Matthew Arnold is best-remembered for his poem, ‘Dover Beach‘. It, along with several others, solidified Arnold’s place in the history of 19th-century poetry. But, Arnold was not just a poet. He also wrote prose and published two collections of his essays.
Explore Matthew Arnold
- Matthew Arnold was born in December of 1822 in Laleham, Middlesex, England.
- His first book of poetry was “The Strayed Reveller”.
- He worked as one of her Her Majesty’s Inspectors of Schools.
- In 1852, he published his second collection, “Empedocles on Etna, and Other Poems”.
- Matthew Arnold died in Liverpool in April of 1888.
- In 1851, Arnold married Frances Lucy.
- He was named as a Professor of Poetry at Oxford University and lectured English.
- Arnold won a scholarship to Balliol College, Oxford University.
- He wrote multiple essay collections.
- Arnold went to the United States on two lecturing tours from 1883 to 1886.
- ‘Growing Old’ a piece full of questions, answers, and descriptions of what old age is actually like. The speaker asks an initial question in regards to what it’s like to grow old and then expands upon it in the following stanzas. There is a loss of physical beauty and strength as well as the mourning of expectations and goals one had when they were young. The poem concludes by describing how at the end of life one will hate their body.
- ‘Philomena’ is a four-stanza poem that was inspired by the Greek myth of Philomena. The poem follows a narrator who finds a nightingale in the woods and hears its song as one of mourning. The speaker talks directly to the bird, asking if it is still pained by the suffering it lived as a human woman, and then calls upon the Roman Christian Saint Eugenia to help remove some portion of Philomena/the nightingale’s agony.
- ‘Dover Beach’ was published in 1867 in the volume entitled New Poems. The poem is a dramatic monologue in which the speaker laments the loss of true Christian faith in England during the mid-1800s. He saw the way that science was becoming more and more important and felt the past slipping away. Throughout this poem the speaker/Arnold crafts an image of the sea receding and returning to land with the faith of the world as it changes throughout time. The poem concludes pessimistically as the speaker expresses the fact that the beauty and happiness one may believe they are experiencing is not in fact real.
- ‘Buried Life’ is another monologue, one in which the speaker tries to analyze his complex feelings. He remembers being struck by an uncontrollable sadness brought on by his lover. The next sections move through the way that “man” lives and how fate determined his inability to understand his own life. The speaker declares towards the end of the poem that everyone can and should look into their “buried life”. It is a place of peace.
- ‘Lines Written in Kensington Gardens’ describes a speaker’s experience within the confines of Kensington Gardens in London, England. The poem is eleven stanzas long and presents the theme of nature, elevating it over city life. The speaker emphasizes his appreciation for the natural world while marveling over the history of the gardens. He wishes he could take the calm he feels in the garden and bring it back to his everyday life. He prays to God to allow him to continue to feel the “calm soul” of living things when he returns to the city.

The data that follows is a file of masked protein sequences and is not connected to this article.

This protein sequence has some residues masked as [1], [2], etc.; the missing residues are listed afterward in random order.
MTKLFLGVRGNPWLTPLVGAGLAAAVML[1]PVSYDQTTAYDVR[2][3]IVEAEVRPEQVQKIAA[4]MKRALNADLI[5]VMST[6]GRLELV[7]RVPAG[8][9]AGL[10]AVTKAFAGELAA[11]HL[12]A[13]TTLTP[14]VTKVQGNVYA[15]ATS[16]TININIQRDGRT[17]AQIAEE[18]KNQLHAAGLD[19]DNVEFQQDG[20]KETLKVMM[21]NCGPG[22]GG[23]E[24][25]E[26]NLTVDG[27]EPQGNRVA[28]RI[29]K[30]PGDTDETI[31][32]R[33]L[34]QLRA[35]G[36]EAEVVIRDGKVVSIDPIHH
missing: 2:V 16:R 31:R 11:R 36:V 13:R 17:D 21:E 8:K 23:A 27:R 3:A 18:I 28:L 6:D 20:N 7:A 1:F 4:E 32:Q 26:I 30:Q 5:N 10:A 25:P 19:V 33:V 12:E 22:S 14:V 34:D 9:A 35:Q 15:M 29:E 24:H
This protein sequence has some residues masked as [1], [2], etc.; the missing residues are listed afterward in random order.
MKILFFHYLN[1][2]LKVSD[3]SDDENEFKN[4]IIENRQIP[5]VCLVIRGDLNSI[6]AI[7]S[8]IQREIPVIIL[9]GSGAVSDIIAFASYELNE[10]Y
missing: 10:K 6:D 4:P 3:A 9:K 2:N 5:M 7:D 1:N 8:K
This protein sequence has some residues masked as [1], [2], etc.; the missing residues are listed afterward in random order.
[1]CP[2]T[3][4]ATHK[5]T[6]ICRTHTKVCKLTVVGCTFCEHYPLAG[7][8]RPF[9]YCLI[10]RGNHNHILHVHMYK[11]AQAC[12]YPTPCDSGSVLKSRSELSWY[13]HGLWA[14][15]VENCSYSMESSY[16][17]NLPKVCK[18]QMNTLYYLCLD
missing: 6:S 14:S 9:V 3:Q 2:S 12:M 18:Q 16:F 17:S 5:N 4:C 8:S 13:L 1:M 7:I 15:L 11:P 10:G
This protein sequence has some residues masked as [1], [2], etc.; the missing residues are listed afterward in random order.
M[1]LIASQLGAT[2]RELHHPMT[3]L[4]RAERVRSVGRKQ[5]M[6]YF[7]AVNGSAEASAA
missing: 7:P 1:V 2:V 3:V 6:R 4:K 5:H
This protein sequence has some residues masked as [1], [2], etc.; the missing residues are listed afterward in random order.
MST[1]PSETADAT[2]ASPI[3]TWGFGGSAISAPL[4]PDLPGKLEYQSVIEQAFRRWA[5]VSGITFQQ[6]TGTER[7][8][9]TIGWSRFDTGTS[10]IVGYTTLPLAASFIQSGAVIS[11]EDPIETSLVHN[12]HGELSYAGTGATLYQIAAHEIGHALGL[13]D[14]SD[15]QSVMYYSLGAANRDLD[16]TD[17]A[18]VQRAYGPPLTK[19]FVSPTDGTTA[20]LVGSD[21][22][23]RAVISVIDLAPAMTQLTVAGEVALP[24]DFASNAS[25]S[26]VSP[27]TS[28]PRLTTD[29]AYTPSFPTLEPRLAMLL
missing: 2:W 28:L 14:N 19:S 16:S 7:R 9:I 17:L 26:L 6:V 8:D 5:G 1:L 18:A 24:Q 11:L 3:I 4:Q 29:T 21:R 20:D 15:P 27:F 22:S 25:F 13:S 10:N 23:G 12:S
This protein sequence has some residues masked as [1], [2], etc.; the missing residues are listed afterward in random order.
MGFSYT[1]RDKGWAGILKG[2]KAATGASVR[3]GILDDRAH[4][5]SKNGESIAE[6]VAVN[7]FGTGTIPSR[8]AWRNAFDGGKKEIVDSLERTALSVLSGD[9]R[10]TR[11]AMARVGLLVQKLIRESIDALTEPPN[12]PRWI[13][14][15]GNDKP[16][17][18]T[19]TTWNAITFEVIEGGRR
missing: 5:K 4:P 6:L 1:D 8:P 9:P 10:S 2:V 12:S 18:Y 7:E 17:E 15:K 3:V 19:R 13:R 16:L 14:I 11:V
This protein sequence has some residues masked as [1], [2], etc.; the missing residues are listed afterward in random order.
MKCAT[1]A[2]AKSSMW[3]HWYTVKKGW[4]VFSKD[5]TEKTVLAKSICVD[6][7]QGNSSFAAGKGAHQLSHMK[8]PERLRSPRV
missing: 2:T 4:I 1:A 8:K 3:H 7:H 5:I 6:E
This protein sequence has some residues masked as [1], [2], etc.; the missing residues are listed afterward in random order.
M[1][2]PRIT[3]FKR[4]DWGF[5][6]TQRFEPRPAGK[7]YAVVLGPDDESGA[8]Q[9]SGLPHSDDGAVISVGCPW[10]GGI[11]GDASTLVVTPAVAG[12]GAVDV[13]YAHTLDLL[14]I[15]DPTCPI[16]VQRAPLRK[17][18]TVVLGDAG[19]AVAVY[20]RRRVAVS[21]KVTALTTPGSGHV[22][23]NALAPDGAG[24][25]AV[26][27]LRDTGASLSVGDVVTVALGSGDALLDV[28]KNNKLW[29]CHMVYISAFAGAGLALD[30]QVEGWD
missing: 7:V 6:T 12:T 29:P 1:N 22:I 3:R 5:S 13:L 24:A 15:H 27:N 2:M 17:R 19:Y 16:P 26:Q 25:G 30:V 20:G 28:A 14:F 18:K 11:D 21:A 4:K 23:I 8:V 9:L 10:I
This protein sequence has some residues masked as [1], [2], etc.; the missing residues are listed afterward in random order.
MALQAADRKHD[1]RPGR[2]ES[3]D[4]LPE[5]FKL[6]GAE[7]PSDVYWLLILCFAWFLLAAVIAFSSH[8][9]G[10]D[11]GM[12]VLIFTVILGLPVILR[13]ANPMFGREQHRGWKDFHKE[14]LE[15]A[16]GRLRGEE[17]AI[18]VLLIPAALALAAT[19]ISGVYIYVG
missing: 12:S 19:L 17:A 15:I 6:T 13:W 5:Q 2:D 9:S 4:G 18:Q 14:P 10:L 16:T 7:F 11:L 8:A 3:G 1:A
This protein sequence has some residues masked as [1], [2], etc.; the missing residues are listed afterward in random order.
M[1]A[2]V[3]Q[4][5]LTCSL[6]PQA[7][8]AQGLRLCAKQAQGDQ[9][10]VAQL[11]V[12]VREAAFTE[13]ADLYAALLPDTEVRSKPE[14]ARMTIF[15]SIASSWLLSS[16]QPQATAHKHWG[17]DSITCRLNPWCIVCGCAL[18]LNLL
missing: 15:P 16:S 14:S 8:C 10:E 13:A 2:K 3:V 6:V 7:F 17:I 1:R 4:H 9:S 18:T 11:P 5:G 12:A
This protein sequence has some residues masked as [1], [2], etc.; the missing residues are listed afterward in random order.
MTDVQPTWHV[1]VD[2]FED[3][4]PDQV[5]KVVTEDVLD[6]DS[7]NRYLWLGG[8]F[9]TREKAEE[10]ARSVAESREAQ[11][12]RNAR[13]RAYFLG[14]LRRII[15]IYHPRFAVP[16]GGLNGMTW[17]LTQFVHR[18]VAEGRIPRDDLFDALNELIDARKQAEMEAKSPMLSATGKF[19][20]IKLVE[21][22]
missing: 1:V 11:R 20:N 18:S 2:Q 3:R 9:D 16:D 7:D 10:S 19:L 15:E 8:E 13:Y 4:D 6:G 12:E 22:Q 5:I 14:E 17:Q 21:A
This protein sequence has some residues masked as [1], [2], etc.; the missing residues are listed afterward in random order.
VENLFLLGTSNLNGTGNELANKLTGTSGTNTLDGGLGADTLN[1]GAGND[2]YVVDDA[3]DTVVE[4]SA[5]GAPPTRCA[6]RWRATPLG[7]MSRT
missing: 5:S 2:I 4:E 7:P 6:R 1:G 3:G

Matthew Arnold was born in December of 1822 in Laleham, Middlesex, England. As a boy, Arnold attended Rugby School where his father, Thomas Arnold was a respected headmaster. He was quickly recognized as a talented student. During his time there he won awards for his essay writing and Latin and English poetry. One of his award-winning poems, ‘Alaric at Rome’ was printed at Rugby.
Arnold won a scholarship, and attended Balliol College, Oxford University, starting in 1841. Arnold’s father died a year later in 1842. The following year Arnold’s poem, ‘Cromwell’ won the 1843 Newdigate prize, which is awarded to students at Oxford for the Best Composition in English verse by an undergraduate.
After Arnold graduated from Oxford he went on to publish his first book of poetry, The Strayed Reveller. A year later he published a number of memorial pieces about William Wordsworth. In 1851 Arnold was married to Frances Lucy, daughter of a Justice of the Queen’s Bench. He was unable to support a family on his current wages and was appointed as one of Her Majesty’s Inspectors of Schools. This was a position he would hold for a number of years, but not one he enjoyed. It did allow him to travel throughout England and continental Europe.
In 1852, he published his second collection, Empedocles on Etna, and Other Poems. The next collection was released in 1853 and was titled Poems: A New Edition. These works established Arnold’s reputation. In 1857, he was named a Professor of Poetry at Oxford University. He was the first instructor in this position to deliver his lecture in English rather than Latin and would hold this position for the rest of his life.
Later Life and Death
It was in the mid-60s that he published his collections of essays, Essays in Criticism: First Series. It appeared in 1865 and was followed many years later by Essays in Criticism: Second Series, after Arnold’s death in 1888. These works reflected the core beliefs of the Victorian era. In his later life, Arnold went to the United States on two lecturing tours from 1883 to 1886. Matthew Arnold died in Liverpool in April of 1888.